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Morphological and molecular data confirm species assignment and dispersal of the genus Ligia (Crustacea: Isopoda: Ligiidae) along northeastern coastal China and East Asia
Yin, J.; Pan, D.; He, C.; Wang, A.; Yan, J.; Sun, H. (2013). Morphological and molecular data confirm species assignment and dispersal of the genus Ligia (Crustacea: Isopoda: Ligiidae) along northeastern coastal China and East Asia. Zool. J. Linn. Soc. 169(2): 362-376. hdl.handle.net/10.1111/zoj.12068
In: Zoological Journal of the Linnean Society. Academic Press: London. ISSN 0024-4082, more
Peer reviewed article  

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Keywords
    Ligia; Morphology; Phylogeny; Taxonomy; Ligia cinerascens Budde-Lund, 1885 [WoRMS]; Ligia exotica Roux, 1828 [WoRMS]; Marine
Author keywords
    Ligia cinerascens; Ligia exotica; Sympatric distribution

Authors  Top 
  • Yin, J.
  • Pan, D.
  • He, C.
  • Wang, A.
  • Yan, J.
  • Sun, H.

Abstract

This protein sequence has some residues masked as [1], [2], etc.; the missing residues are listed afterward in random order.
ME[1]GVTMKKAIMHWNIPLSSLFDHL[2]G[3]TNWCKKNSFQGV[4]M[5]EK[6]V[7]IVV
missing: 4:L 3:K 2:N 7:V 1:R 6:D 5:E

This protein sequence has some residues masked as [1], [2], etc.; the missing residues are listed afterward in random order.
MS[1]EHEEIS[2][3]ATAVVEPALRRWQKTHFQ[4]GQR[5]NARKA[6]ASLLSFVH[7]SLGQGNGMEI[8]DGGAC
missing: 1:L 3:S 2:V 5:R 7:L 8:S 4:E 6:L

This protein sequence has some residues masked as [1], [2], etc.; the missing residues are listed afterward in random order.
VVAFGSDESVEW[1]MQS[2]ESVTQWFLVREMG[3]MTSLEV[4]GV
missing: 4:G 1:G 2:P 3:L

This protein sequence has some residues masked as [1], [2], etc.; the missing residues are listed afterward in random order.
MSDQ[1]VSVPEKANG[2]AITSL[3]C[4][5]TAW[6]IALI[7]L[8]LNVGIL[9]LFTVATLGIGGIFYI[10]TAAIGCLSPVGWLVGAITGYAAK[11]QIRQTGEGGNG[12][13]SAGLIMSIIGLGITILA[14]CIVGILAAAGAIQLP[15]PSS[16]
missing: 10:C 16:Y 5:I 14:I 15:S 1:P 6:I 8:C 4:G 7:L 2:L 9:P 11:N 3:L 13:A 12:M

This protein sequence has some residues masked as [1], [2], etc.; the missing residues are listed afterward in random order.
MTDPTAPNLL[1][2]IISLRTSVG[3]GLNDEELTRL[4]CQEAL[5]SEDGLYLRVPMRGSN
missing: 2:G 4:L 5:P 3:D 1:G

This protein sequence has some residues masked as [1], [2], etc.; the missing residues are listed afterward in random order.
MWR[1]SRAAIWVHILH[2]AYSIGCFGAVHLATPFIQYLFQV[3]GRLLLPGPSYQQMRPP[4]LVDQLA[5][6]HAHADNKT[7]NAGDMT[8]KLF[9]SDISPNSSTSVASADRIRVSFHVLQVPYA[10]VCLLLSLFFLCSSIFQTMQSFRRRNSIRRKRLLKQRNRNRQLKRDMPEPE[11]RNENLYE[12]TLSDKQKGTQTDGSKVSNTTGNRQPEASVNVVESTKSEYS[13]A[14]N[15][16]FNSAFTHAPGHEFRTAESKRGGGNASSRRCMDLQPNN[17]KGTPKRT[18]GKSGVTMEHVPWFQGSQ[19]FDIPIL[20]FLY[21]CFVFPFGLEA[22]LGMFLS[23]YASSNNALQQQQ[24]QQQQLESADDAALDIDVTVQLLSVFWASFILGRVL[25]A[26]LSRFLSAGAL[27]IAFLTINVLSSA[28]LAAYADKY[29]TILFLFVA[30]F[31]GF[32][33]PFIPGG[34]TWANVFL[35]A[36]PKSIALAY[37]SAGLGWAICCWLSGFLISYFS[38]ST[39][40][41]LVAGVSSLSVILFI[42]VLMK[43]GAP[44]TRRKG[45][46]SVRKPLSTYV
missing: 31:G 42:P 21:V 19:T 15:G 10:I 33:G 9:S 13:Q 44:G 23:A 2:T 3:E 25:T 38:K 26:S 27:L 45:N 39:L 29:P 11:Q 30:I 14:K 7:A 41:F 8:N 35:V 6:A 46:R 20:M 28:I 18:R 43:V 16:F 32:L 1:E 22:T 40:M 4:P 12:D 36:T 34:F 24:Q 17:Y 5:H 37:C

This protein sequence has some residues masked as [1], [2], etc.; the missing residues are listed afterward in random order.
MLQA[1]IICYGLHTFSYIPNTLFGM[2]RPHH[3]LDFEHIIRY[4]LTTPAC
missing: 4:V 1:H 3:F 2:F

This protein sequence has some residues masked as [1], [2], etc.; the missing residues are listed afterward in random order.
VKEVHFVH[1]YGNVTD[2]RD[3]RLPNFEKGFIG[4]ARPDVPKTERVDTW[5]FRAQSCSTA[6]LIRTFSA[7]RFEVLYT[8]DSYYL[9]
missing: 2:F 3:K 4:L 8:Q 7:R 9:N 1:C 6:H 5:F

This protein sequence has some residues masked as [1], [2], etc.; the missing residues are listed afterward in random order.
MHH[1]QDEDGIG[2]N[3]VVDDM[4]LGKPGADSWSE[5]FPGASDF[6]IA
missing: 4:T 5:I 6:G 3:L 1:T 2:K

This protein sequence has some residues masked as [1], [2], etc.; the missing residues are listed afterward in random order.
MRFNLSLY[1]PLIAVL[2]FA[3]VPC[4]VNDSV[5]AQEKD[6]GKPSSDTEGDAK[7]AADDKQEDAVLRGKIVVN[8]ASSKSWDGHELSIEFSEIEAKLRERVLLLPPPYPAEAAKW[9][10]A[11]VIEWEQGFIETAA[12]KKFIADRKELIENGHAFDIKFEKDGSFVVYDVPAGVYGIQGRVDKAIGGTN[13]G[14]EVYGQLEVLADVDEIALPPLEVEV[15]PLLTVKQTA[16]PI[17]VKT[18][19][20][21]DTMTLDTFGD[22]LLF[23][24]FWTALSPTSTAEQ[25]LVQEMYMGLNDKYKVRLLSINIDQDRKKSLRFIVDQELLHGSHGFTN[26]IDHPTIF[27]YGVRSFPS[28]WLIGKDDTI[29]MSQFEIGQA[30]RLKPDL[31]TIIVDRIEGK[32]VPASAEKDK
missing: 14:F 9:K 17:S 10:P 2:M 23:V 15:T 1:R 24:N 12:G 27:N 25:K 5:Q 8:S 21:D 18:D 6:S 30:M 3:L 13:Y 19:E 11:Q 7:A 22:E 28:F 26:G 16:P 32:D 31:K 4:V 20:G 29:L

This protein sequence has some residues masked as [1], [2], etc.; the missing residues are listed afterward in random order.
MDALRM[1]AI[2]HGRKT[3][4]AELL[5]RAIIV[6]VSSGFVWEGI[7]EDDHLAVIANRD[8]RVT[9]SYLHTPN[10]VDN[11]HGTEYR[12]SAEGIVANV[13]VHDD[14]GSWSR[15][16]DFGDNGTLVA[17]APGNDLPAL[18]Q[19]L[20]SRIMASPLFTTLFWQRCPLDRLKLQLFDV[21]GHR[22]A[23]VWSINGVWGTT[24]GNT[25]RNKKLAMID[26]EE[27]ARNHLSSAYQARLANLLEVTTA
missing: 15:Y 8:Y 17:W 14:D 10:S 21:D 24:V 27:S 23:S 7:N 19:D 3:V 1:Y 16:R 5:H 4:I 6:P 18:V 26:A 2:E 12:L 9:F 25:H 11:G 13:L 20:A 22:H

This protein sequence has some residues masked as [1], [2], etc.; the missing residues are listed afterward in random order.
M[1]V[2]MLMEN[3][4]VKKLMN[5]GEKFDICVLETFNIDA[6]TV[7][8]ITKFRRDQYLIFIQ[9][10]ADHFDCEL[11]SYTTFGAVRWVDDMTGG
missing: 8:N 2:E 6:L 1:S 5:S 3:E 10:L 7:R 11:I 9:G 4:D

The morphological traits and mitochondrial genes of sympatric sea slaters from the genus Ligia were analysed from samples collected along northeastern coastal China and adjacent coastal East Asia to assign the species and to obtain interpretations of their distributions. Using 338 sequences and 199 diagnoses of 16S polymerase chain reaction-restriction fragment length polymorphism (PCR-RFLP) from 331 specimens sampled from 26 localities, and homological sequences from counterparts from South Korea and the west coast of the USA, we assigned these taxa into two distinct species, Ligia exotica and Ligia cinerascens. Both species are recovered as two monophyletic clades in the robust phylogenetic hypothesis presented here. The northern boundaries of these species in China and the Korean peninsula are more southern than those of counterparts in Japan. Ligia exotica in northeastern coastal China is further split into two geographical subclades (B1 and B2), coexisting near 35°N. The distribution range of L. cinerascens covers the whole range of L. exotica subclade B1. Counterparts in Japan show a similar pattern. Oceanic rafting, shipping, damming and planting of seaweed are proposed as the media for the contemporary connectivity among populations of Ligia species inhabiting coastal China.

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